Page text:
A related category of bad political analysis is the search for a horse race that may not actually exist. The current Democratic contest in California is an excellent example of this. Because of a Public Policy Institute of California (PPIC) poll released a few days ago, in which Hillary Clinton had a lead of only two points over Bernie Sanders, nearly all media outlets are now describing the race as a "dead heat." If this was the only available poll of California, then that would be correct, but it is not. In fact, there have been four major polls of the Golden State in the last month, and they—in order, from oldest to newest—had Clinton +12, +2, +18, and +2. There's nothing that tells us that the recent +2 result is any more or less valid than the recent +18 result and indeed, if one had to pick, the +2 came from a minor firm with limited presidential polling experience (PPIC), while the +18 came from well-known and battle-tested SurveyUSA. Furthermore, a single +2 result is a statistical dead heat, but four positive results in a row effectively eliminate the margin of error, even if it had been +2, +2, +2, and +2 for Clinton. In short, while there is time for things to tighten up, and for us to get new and better information, the current evidence does not actually indicate California is a dead heat.
The point, then, is that political stories, which should always be read with a critical eye, deserve particular scrutiny right now. Alternatively, you can chuck the other sources overboard, and just read this blog. (Z)
Republicans are not happy about the quality of the candidates running for the seat that Sen. Marco Rubio (R-FL) is vacating and want him to change his mind and run for reelection. The filing deadline is June 24. Rubio famously dislikes the Senate and the glacial pace at which it operates, even under the best of conditions, let alone the way it is operating now. Rubio has now said it is "unlikely" he will change his mind, which his supporters see as progress, since his past position was outright refusal. It is far from clear that he could win an election against the Democrats' preferred candidate, Rep. Patrick Murphy (D-FL), though. After all, Rubio was unable to win the Republican primary in his own state earlier this year. (V)Email a link to a friend or share:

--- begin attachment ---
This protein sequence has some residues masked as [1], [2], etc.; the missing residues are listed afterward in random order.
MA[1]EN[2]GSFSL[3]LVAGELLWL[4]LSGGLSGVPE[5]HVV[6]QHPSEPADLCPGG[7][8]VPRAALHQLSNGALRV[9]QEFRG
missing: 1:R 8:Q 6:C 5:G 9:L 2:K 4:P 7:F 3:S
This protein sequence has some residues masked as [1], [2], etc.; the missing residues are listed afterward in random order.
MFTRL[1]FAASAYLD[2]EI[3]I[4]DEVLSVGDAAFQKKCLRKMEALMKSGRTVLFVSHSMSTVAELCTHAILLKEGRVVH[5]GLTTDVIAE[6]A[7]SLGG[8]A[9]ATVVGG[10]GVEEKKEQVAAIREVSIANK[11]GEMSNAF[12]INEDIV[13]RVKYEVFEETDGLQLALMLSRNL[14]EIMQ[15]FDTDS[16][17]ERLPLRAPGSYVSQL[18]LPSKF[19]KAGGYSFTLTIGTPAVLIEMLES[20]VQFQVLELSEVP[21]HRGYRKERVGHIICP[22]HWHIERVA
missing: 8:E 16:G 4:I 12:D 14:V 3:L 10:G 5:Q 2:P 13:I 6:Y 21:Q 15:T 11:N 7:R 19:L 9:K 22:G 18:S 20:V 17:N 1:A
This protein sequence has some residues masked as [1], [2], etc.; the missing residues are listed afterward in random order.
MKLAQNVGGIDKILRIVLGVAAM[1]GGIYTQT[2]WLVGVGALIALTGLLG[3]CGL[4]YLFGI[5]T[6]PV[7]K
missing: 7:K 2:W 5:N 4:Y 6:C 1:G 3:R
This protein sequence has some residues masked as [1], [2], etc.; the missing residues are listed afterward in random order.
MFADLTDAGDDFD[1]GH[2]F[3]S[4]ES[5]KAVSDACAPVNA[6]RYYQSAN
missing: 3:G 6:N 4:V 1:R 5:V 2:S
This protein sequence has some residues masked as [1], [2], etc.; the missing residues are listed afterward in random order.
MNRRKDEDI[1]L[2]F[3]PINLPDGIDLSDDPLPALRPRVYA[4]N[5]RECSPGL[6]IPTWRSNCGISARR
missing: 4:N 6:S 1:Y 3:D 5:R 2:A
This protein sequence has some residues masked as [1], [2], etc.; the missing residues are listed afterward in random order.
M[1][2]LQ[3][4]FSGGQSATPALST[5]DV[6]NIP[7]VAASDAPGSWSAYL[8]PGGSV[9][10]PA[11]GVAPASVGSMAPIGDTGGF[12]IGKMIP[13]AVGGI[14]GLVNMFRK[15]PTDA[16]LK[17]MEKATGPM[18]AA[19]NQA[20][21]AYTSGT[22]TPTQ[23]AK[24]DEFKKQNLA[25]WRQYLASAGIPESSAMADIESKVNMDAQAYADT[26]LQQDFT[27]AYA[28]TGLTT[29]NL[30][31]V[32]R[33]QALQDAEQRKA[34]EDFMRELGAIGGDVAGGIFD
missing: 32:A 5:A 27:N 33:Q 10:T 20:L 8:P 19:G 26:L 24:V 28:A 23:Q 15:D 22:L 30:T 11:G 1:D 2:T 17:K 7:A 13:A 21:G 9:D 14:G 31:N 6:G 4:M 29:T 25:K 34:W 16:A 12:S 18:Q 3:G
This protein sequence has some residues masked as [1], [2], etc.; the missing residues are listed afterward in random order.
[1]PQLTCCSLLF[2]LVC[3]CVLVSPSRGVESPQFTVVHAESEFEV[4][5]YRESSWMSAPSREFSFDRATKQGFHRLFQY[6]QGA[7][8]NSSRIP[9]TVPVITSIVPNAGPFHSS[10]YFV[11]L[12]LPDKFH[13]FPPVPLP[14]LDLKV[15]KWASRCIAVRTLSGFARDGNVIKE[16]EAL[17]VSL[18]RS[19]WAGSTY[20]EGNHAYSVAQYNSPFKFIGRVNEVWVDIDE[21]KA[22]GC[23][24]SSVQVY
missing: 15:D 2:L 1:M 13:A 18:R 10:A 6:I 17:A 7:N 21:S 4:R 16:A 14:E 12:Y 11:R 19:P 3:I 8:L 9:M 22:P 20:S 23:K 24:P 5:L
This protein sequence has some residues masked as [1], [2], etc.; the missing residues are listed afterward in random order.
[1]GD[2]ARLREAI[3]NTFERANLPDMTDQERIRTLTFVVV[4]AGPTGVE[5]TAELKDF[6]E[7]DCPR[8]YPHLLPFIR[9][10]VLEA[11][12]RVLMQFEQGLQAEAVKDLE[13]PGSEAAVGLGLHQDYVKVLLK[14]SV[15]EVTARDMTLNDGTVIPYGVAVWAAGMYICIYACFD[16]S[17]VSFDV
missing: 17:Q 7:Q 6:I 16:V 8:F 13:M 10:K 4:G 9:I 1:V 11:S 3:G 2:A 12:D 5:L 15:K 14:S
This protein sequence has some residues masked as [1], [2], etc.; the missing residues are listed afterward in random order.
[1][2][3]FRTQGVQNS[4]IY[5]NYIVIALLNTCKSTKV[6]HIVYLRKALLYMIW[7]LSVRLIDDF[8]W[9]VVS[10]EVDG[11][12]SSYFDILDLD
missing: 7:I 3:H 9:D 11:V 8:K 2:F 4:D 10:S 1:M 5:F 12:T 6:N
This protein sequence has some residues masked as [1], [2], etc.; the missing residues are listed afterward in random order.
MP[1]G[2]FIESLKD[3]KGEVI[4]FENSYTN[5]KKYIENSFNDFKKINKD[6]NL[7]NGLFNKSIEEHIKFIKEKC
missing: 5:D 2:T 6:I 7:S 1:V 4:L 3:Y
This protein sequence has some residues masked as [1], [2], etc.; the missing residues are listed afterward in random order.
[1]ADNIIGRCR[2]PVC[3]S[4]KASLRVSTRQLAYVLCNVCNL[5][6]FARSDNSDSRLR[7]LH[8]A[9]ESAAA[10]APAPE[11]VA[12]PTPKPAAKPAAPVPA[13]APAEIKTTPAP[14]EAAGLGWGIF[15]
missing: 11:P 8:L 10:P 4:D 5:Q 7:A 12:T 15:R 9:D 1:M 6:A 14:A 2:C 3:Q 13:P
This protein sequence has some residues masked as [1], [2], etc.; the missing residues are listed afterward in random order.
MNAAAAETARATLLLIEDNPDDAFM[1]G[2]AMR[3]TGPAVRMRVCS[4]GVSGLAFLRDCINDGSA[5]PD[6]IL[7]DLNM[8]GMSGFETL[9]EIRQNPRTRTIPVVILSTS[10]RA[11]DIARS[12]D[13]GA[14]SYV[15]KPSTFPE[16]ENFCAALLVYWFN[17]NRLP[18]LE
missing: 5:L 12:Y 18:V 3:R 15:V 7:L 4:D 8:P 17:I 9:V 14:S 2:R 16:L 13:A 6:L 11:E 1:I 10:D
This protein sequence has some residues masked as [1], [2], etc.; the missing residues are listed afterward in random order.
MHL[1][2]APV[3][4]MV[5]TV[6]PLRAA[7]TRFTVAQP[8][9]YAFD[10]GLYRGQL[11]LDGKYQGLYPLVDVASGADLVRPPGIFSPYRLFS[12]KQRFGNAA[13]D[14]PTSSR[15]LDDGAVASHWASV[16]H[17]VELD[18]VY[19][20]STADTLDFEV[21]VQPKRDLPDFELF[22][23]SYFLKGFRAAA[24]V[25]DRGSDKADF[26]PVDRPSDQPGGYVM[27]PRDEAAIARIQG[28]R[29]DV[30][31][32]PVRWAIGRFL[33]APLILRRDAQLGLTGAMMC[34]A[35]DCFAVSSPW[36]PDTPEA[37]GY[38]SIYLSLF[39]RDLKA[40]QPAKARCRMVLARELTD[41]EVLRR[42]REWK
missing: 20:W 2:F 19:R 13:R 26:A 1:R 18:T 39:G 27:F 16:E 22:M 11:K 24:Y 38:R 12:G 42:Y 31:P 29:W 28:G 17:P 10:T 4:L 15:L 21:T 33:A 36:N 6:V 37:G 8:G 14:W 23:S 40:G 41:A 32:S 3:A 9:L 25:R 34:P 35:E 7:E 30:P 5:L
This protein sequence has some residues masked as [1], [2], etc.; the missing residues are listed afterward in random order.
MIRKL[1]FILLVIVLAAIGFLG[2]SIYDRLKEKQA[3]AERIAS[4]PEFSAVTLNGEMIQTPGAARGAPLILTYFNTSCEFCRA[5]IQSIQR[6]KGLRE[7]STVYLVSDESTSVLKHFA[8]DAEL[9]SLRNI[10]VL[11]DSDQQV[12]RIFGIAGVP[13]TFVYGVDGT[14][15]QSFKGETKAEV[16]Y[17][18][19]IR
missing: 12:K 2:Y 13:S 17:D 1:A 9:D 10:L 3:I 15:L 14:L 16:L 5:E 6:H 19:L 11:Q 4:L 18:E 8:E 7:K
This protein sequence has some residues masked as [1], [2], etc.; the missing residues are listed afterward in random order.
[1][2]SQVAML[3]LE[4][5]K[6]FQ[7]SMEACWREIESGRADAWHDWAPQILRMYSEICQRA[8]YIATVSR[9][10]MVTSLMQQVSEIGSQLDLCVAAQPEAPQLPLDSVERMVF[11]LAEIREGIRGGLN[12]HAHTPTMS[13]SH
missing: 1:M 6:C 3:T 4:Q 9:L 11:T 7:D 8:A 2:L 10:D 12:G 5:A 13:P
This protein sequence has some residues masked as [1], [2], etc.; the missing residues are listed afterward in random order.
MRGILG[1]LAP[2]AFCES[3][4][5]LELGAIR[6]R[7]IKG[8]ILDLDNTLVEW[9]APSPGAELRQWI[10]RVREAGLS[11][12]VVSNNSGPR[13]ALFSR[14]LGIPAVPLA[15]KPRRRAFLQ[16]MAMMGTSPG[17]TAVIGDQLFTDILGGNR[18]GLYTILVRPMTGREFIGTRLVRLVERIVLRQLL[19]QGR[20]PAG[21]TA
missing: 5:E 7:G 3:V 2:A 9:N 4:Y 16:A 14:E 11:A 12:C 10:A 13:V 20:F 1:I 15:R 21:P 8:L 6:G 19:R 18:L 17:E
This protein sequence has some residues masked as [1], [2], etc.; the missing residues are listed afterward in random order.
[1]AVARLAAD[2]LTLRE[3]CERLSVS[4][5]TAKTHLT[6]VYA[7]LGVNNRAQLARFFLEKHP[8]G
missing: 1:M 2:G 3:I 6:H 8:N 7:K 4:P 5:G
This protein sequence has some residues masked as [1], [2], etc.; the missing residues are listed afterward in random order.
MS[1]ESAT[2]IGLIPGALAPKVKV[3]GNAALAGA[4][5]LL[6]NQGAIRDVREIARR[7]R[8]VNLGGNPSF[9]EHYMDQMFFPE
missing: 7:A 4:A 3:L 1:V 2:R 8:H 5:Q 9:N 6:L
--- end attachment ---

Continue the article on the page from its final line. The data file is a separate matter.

---The Votemaster and Zenger
May27 Trump Wants White, Male Veep
May27 Sanders and Clinton Almost Tied in California
May27 Sanders Not Actually Winning True Independents
May27 Trump to Top Aide: You're Fired
May27 About that Trump-Sanders Debate...
May27 Maybe the Presidency Isn't the Toughest Job in the World
May27 Fundamentals Still Favor Clinton in the General Election
May27 How Clinton Could Lose
May26 State Dept. Report Criticizes Clinton on Email Server
May26 Trump Won't Get To Write the Republican Platform
May26 Trump Lashes Out at Susana Martinez
May26 Internal Struggles Roil Trump's Campaign
May26 When Should You Start Paying Attention to the National Polls?
May26 Wasserman Schultz Has a Fight on Her Hands
May26 GOP Wants Rubio to Run for Senate Again
May26 Ryan Continues to Say He Is Not Ready to Endorse Trump
May25 Clinton Crushing Sanders in California
May25 Ohio Judge Stymies Republican Plans
May25 Libertarian Party Could Hurt Trump
May25 Unions Are Split on Which Candidate They Prefer
May25 Why Is Hillary Clinton So Disliked?
May25 Wasserman Schultz May Soon Be Out as DNC Chair
May25 Starr Apologizes
May25 Trump Scoring Some Big Donors
May25 There May Be Another Debate After All
May24 Sanders' Success Has Little To Do with His Policies
May24 Pro-Sanders Lawyers Sue California over Ballot Procedures
May24 Final Democratic Candidates' Debate is Dead
May24 Corker Meets Trump but Denies He Is Being Vetted for the Veep Slot
May24 Ryan Says Trump Has a Chance
May24 Univision Draws 100,000 Latinos to Voter Registration Events
May24 Asian-Americans Don't Like Trump
May24 Kim Jong-un Doesn't Like Trump, Either
May24 McAuliffe May Be in Hot Water
May23 Bernie Sanders Supports Debbie Wasserman Schultz's Primary Opponent
May23 Early National Polls of the General Election Are Likely Misleading
May23 Trump and Cruz Win More Delegates
May23 Clinton Is Willing To Talk To Sanders When He Is Ready
May23 Trump's Connections to Organized Crime Are Starting To Become an Issue
May23 Clinton Foundation May Become Campaign Issue
May23 Trump Quietly Working on Muslim Vote
May23 Soon It Will Suck to Be Donald Trump
May23 Party House Committees Have Lots of Money
May22 The Platforms May Matter This Year
May22 Clinton's Campaign Machine Dwarfs Trump's
May22 Many Major Republican Donors Won't Give to Trump
May22 Sanders' Cash is Running Out
May22 Clinton and Trump Have Very Different Messages to Latinos
May22 Obama Is Popular Again